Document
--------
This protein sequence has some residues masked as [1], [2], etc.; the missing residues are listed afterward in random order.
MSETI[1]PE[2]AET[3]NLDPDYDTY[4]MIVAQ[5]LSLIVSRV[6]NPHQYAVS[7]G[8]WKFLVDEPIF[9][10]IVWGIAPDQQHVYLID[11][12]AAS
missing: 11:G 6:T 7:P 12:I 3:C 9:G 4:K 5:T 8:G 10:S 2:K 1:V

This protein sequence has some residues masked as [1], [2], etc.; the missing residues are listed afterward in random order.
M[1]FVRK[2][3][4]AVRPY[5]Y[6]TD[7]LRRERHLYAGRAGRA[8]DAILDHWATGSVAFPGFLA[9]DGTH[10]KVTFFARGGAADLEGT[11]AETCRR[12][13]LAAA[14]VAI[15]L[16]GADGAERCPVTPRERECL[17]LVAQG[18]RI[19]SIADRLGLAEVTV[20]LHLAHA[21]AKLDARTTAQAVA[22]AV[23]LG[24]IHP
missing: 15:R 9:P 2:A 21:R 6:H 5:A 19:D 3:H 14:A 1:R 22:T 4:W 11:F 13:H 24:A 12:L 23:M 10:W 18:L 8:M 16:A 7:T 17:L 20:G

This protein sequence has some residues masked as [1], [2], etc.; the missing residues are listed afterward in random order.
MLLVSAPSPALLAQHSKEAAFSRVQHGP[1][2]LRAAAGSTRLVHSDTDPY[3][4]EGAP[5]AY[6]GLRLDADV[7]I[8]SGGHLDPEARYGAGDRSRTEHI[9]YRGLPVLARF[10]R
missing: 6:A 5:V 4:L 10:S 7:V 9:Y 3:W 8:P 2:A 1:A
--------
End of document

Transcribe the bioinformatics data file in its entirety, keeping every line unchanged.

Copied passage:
This protein sequence has some residues masked as [1], [2], etc.; the missing residues are listed afterward in random order.
MSETI[1]PE[2]AET[3]NLDPDYDTY[4]MIVAQ[5]LSLIVSRV[6]NPHQYAVS[7]G[8]WKFLVDEPIF[9][10]IVWGIAPDQQHVYLID[11][12]AAS
missing: 11:G 6:T 7:P 12:I 3:C 9:G 4:K 5:T 8:G 10:S 2:K 1:V

This protein sequence has some residues masked as [1], [2], etc.; the missing residues are listed afterward in random order.
M[1]FVRK[2][3][4]AVRPY[5]Y[6]TD[7]LRRERHLYAGRAGRA[8]DAILDHWATGSVAFPGFLA[9]DGTH[10]KVTFFARGGAADLEGT[11]AETCRR[12][13]LAAA[14]VAI[15]L[16]GADGAERCPVTPRERECL[17]LVAQG[18]RI[19]SIADRLGLAEVTV[20]LHLAHA[21]AKLDARTTAQAVA[22]AV[23]LG[24]IHP
missing: 15:R 9:P 2:A 21:R 6:H 5:A 19:D 3:H 14:A 1:R 22:T 4:W 11:F 13:H 24:A 12:L 23:M 10:W 18:L 8:M 16:A 7:T 17:L 20:G

This protein sequence has some residues masked as [1], [2], etc.; the missing residues are listed afterward in random order.
MLLVSAPSPALLAQHSKEAAFSRVQHGP[1][2]LRAAAGSTRLVHSDTDPY[3][4]EGAP[5]AY[6]GLRLDADV[7]I[8]SGGHLDPEARYGAGDRSRTEHI[9]YRGLPVLARF[10]R
missing: 6:A 5:V 4:L 10:S 7:V 9:Y 3:W 8:P 2:A 1:A